phoenix:The general notion that upright teachers are hard to find is wrong.i've been lucky to interact with many teachers with dignity and integrity.

eve's lungs:At that time we got girls from very ordinary background for whom being allowed to attend college was a privelege.Things are better now.Those days we had students who were very interested and came to college against all odds.they were easy to motivate and we had mediocre students doing well due to their effort and our encouragement.we also had a group that took admission just as a stop gap arrangement to while away their time till marrige.this particular girl belonged to the latter group.I suggest you read my earlier post 'My student teachers'

Just like that:For some reason no one else from my husband's dept.approached me before or after this man.Either word got around about what I did or my hubs gave him a proper dressing down.I helped a few colleagues by teaching their daughters for free and the girls are in touch with me even now.

tys on ice:I get very annoyed when parents act like dadas and offer to help their children for wrong reasons.Please give your mom a handshake from me.

vijay:Exam time starts and lobbying begins.When will parents learn.it is becoming worse these days.

Something to Say said...

What a mature and intelligent examiner. He saw the situation so clearly - and handled it so well. I wish there were more of him.
And parents, well, I guess they do it out of love for the children. But they should realise that at a point they really need to let go and let the child figure out for him/herself. The last point made me realise - that maybe I too ought to let my 2 yr old - go - more often than I do

Usha said...

Interesting. I am shocked at the audacity of these parents. Sometimes when I talk to some graduates I used to wonder how they managed to pass with such good marks - now I understand what must have happened.
I am sure teachers are good everywhere but it must certainly be more difficult being a teacher in such places.

Dee said...

Hi,
I am reading your blog for the first time and it is really refreshing. Keep these great articles comming...
-Dee

africanfragments said...

why do you think parents are so pushy,..really learning and growing up is about making the mistakes, correcting them is the learning process,it builds charachter when we fail, and make the effort to perservere, children are just "handicapped" by interfering parents. the student should have been encouraged to spend more time studying, then asking for favours to get out easily. viva, to alert teachers.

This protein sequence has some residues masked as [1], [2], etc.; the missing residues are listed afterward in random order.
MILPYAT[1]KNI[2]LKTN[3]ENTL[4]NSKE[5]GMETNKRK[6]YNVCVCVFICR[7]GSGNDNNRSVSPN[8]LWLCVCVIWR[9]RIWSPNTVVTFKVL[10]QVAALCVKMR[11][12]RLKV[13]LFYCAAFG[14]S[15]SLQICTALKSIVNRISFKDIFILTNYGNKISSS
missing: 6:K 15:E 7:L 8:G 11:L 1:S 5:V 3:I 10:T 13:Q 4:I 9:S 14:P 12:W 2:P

Balaji said...

:)
Interesting

Nanditha Prabhu said...

father who ought to instill moral values in a child itself is misguiding the child? its shocking!
it was interesting to read on the examiners presence of mind!

Hip Grandma said...

something to say:He was a very senior professor with years of experience behind him.yes he was pretty cool.You need not let go your 2 yr old.Just teach him the right values.he will not ask you to intervene in situations like this one.

usha:Here as in other places we have all sorts of teachers as well as students.It is a kind of status symbol to announce that one has put in a word for his son/daughter.I feel that one would not be able to look at our children in the eye after compromising on honesty many think otherwise.i sometimes wonder who is to be blamed>The system or the person.The system is common to all.The person varies.

dee:welcome here and thanks.hope to see more of you.

africanfragments:I am afraid many parents do not see it that way.They try to impress their wards by saying 'I've spoken to your teacher and every thing shud be fine'

balaji:Thanks.Sometimes I wonder if personal accounts are getting a little too boring.Let me know if they are.

nandita prabhu:Not all parents can draw the line between values and welfare.This man thought he had the right to approach me as he was my husband's colleague.